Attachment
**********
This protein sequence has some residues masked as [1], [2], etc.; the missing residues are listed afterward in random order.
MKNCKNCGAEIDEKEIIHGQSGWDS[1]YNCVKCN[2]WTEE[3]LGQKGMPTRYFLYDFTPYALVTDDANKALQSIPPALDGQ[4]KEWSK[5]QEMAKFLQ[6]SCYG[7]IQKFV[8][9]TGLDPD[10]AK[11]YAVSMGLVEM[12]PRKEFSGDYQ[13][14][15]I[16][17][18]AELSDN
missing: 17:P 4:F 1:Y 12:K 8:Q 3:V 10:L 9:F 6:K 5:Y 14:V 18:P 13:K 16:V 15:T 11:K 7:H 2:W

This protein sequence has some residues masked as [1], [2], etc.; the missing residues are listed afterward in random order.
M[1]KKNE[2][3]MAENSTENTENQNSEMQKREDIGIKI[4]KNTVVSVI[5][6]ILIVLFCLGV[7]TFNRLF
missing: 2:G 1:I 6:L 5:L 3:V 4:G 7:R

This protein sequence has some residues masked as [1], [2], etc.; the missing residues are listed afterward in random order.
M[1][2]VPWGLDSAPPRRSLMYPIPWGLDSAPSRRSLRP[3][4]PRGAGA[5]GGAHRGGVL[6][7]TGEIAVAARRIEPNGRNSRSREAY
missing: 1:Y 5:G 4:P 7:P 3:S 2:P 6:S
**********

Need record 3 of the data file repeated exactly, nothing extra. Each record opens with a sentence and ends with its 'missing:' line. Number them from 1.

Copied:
This protein sequence has some residues masked as [1], [2], etc.; the missing residues are listed afterward in random order.
M[1][2]VPWGLDSAPPRRSLMYPIPWGLDSAPSRRSLRP[3][4]PRGAGA[5]GGAHRGGVL[6][7]TGEIAVAARRIEPNGRNSRSREAY
missing: 1:Y 5:G 4:P 7:P 3:S 2:P 6:S